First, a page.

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ancient arms Arnold beauty bright called Church clear close common critic cross dark dead dear death deep dream Edited English Essays eyes fair father fear feel fields fight give gone grave Greek green hair hand hast head hear heart Heaven hill horse host hour human Iseult Italy keep king leave light lines live lonely look mind morn nature never night once Oxford Oxus pale pass Persian poem poet poetic poetry rest river round Rustum sand Scholar-Gipsy seek shines side sits sleep Sohrab soul spirit stand stanza stood story stream sweet Tartar tell tents thee thine things thou thought Tiresias tree Tristram verse voice wandering waves wild wind young youth
Side 89 - At their return, up the high strand, Begin, and cease, and then again begin, With tremulous cadence slow, and bring The eternal note of sadness in. Sophocles long ago Heard it on the Aegean, and it brought Into his mind the turbid ebb and flow Of human misery; we Find also in the sound a thought, Hearing it by this distant northern sea.
Side 205 - Adorable dreamer, whose heart has been so romantic ! who hast given thyself so prodigally, given thyself to sides and to heroes not mine, only never to the Philistines ! home of lost causes, and forsaken beliefs, and unpopular names, and impossible loyalties...
Side 179 - These beauteous forms, Through a long absence, have not been to me As is a landscape to a blind man's eye : But oft, in lonely rooms, and 'mid the din Of towns and cities, I have owed to them, In hours of weariness, sensations sweet, Felt in the blood, and felt along the heart ; And passing even into my purer mind, With tranquil restoration...
Side 70 - Requiescat STREW on her roses, roses, And never a spray of yew ! In quiet she reposes; Ah, would that I did too ! Her mirth the world required ; She bathed it in smiles of glee. But her heart was tired, tired, And now they let her be. Her life was turning, turning, In mazes of heat and sound. But for peace her soul was yearning, And now peace laps her round. Her cabin'd, ample spirit, It flutter'd and fail'd for breath. To-night it doth inherit The vasty hall of death.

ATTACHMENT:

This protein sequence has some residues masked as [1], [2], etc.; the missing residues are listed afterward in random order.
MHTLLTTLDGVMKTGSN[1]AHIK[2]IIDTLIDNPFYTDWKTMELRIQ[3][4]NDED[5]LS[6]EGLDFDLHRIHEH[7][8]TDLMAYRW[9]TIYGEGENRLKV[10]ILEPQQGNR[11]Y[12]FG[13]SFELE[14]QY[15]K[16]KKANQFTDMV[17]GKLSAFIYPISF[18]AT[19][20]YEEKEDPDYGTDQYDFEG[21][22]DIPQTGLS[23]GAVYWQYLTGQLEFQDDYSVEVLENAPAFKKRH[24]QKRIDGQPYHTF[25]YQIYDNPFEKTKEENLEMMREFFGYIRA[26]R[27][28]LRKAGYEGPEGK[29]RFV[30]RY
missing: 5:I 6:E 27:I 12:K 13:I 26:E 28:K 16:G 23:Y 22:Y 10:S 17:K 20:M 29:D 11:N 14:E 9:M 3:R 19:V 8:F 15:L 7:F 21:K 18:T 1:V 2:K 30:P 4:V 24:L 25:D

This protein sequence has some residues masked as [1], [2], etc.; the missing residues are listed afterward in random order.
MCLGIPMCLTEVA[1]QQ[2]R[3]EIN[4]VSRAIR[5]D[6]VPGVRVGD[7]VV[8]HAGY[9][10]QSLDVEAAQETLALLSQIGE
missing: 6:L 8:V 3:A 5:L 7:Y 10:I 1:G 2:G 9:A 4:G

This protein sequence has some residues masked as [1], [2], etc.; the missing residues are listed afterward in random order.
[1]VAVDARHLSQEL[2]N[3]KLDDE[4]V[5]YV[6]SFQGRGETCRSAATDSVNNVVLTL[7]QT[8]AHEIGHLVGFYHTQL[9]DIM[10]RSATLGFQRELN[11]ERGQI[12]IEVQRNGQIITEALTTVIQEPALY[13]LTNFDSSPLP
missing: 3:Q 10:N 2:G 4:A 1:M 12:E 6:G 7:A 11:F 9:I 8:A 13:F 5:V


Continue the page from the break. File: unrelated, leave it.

Side 99 - WEARY of myself, and sick of asking What I am, and what I ought to be, At this vessel's prow I stand, which bears me Forwards, forwards, o'er the starlit sea. And a look of passionate desire O'er the sea and to the stars I send: 'Ye who from my childhood up have calm'd me, Calm me, ah, compose me to the end! Ah, once more...
Side 32 - Where the sea-snakes coil and twine, Dry their mail and bask in the brine; Where great whales come sailing by, Sail and sail, with unshut eye, Round the world for ever and aye?
Side 143 - And there are some, whom a thirst Ardent, unquenchable, fires, Not with the crowd to be spent, Not without aim to go round In an eddy of purposeless dust, Effort unmeaning and vain.
Side 205 - And yet, steeped in sentiment as she lies, spreading her gardens to the moonlight, and whispering from her towers the last enchantments of the Middle Age, who will deny that Oxford, by her ineffable charm, keeps ever calling us nearer to the true goal of all of us, to the ideal, to perfection, to beauty, in a word, which is only truth seen from another side?